Felipe VI was sworn in Thursday as Spain’s new king, bringing a fresh face to the Spanish monarchy at a time when its popularity ratings have hit historic lows.
The 46-year-old monarch took an oath and was then proclaimed king, without a formal coronation, during a special joint session of Spain’s parliament. No foreign royals or heads of state were invited.
“I have great hope for the future of Spain ... a nation whose destiny has been intertwined with my destiny since I was born,” Felipe told those assembled, citing the “deep emotion” he felt. His voice broke occasionally during an address that lasted 25 minutes.
He spoke of a “united and diverse” Spain, an acknowledgment of the regional identities that have riven parts of the country, and closed by saying “thank you” in four regional languages: Castilian Spanish, Catalan, Basque and Galician. He urged lawmakers to act for the good of the Spanish people, who have been hit with massive unemployment and economic hardship during Europe’s debt crisis.
The new king also paid tribute to the service of his parents, the former King Juan Carlos and Queen Sofia. Only Sofia attended the parliamentary proclamation.
The no-frills ceremony Thursday morning was followed by a parade, with the new king and his wife, Queen Letizia, riding down Madrid’s Gran Via to the Royal Palace, about a mile from the parliament building, in a convertible black Rolls Royce. There they reunited with Felipe’s parents, and three generations of royals waved to supporters together from a balcony: Juan Carlos and Sofia, Felipe and Letizia, and the new monarch’s two young daughters.
Thousands of Spaniards waving flags cheered their new monarchs outside the parliament building, which was draped in a red-and-gold embroidered tapestry two stories tall, bearing Spain’s royal coat of arms. The conservative Spanish government denied permission to at least four anti-monarchy groups to hold demonstrations.
The main arteries through central Madrid were closed to traffic, and thousands of police officers lined the streets, with snipers stationed on rooftops. Lampposts were festooned with Spanish flags. Helicopters buzzed overhead.
Felipe and Letizia arrived at the parliament building in a motorcade, escorted by motorcycle police. A few spectators shouted, “Viva el rey!” (“Long live the king!”).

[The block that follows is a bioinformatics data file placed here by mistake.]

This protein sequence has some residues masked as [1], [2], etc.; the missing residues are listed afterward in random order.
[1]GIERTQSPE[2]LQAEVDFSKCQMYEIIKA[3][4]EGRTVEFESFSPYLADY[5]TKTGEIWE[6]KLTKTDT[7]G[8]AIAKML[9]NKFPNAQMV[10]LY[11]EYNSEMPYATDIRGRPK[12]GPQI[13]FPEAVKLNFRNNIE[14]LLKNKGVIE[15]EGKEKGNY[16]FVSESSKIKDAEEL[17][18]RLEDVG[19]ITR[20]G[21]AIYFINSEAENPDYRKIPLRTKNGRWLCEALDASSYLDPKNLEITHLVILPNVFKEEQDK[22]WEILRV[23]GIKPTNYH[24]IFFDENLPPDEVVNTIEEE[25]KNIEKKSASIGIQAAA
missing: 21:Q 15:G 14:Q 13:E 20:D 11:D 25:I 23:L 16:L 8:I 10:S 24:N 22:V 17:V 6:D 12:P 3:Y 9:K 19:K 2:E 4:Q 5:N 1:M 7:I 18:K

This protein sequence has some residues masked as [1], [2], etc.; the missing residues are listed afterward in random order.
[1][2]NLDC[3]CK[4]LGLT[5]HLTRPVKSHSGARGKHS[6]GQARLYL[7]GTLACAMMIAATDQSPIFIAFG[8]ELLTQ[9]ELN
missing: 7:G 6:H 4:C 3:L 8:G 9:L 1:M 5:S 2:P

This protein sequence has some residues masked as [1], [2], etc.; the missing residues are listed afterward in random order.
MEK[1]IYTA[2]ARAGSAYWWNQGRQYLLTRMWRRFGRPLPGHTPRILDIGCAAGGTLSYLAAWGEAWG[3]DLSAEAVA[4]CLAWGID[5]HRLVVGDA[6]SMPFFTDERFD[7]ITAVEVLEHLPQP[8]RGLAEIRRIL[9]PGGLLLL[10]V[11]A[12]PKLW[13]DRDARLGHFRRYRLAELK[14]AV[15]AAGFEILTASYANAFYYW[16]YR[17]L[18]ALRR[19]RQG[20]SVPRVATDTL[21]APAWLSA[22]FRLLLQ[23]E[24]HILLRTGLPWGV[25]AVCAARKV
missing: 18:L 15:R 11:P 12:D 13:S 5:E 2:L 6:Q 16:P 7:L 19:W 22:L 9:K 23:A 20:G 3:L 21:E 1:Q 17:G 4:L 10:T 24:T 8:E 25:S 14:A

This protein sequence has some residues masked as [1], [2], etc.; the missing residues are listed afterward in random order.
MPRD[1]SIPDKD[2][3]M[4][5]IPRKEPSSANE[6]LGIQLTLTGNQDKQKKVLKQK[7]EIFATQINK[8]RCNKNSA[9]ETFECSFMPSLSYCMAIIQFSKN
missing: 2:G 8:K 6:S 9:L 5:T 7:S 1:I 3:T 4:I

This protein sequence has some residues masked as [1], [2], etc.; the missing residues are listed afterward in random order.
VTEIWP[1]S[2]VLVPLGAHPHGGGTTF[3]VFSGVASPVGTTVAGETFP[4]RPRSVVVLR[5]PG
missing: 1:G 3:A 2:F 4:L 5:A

Felipe wore a navy-blue military uniform with a red sash around his waist, signifying the highest rank in the Spanish military, and stood with his wife and their two young daughters on a platform as the national anthem played. Inside, the assembled audience gave him a long ovation.
“The parliament has great hopes for your reign,” said Jesus Posada, the president of the lower house of parliament, adding that he hoped for a “magnificent period of progress and stability for Spain.”
“Viva el rey!” the audience cried after Felipe swore his oath. “Viva España!”
Juan Carlos ruled for 39 years, presiding over Spain’s transition to democracy in the late 1970s. The 76-year-old’s health is deteriorating, and his otherwise popular reign has been tainted by scandals in recent years. He was forced to offer an unprecedented apology in 2012 for going elephant-hunting in Africa at a time of deep economic crisis back home. His daughter Cristina is being investigated for alleged embezzlement of public money. Polls show Juan Carlos’ public approval rating at a record low of 38%.
On June 2, he announced his abdication in favor of his son, the crown prince. Felipe is more popular than his father but faces stark challenges: a hobbled Spanish economy, regional separatist movements in Catalonia and elsewhere, and rising discontent with the monarchy itself.
The outgoing king signed his abdication notice late Wednesday in a solemn ceremony at the Royal Palace, where he received a standing ovation from 150 invited guests. His abdication took effect at midnight, when Felipe then officially became king, hours before his formal swearing-in.
Frayer is a special correspondent